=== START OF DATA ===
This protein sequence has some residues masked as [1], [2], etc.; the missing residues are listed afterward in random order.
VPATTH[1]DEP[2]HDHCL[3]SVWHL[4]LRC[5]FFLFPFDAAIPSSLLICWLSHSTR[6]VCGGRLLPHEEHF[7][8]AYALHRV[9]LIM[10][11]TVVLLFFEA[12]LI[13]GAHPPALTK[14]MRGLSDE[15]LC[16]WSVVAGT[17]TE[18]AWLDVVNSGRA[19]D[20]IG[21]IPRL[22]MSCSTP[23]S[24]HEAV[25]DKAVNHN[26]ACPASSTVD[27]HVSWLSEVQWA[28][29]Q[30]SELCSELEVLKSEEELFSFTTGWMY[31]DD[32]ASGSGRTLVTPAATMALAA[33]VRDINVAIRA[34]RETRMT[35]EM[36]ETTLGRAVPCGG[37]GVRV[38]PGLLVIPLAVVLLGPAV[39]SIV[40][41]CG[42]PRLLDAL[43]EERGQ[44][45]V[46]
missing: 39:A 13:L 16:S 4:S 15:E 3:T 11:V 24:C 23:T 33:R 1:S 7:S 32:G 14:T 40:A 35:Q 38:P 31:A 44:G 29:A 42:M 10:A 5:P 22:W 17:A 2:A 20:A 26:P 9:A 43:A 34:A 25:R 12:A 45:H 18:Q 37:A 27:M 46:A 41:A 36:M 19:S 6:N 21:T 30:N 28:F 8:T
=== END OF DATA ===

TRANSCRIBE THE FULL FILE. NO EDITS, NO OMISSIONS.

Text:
This protein sequence has some residues masked as [1], [2], etc.; the missing residues are listed afterward in random order.
VPATTH[1]DEP[2]HDHCL[3]SVWHL[4]LRC[5]FFLFPFDAAIPSSLLICWLSHSTR[6]VCGGRLLPHEEHF[7][8]AYALHRV[9]LIM[10][11]TVVLLFFEA[12]LI[13]GAHPPALTK[14]MRGLSDE[15]LC[16]WSVVAGT[17]TE[18]AWLDVVNSGRA[19]D[20]IG[21]IPRL[22]MSCSTP[23]S[24]HEAV[25]DKAVNHN[26]ACPASSTVD[27]HVSWLSEVQWA[28][29]Q[30]SELCSELEVLKSEEELFSFTTGWMY[31]DD[32]ASGSGRTLVTPAATMALAA[33]VRDINVAIRA[34]RETRMT[35]EM[36]ETTLGRAVPCGG[37]GVRV[38]PGLLVIPLAVVLLGPAV[39]SIV[40][41]CG[42]PRLLDAL[43]EERGQ[44][45]V[46]
missing: 39:A 13:L 16:S 4:S 15:E 3:T 11:V 24:C 23:T 33:R 1:S 7:S 32:G 14:T 40:A 35:Q 38:P 31:A 44:G 29:A 42:M 10:A 5:P 22:W 17:A 2:A 20:A 26:P 9:A 43:A 34:A 25:R 12:A 45:H 18:Q 37:A 27:M 46:A 41:A 36:M 19:S 6:N 21:T 30:N 28:F 8:T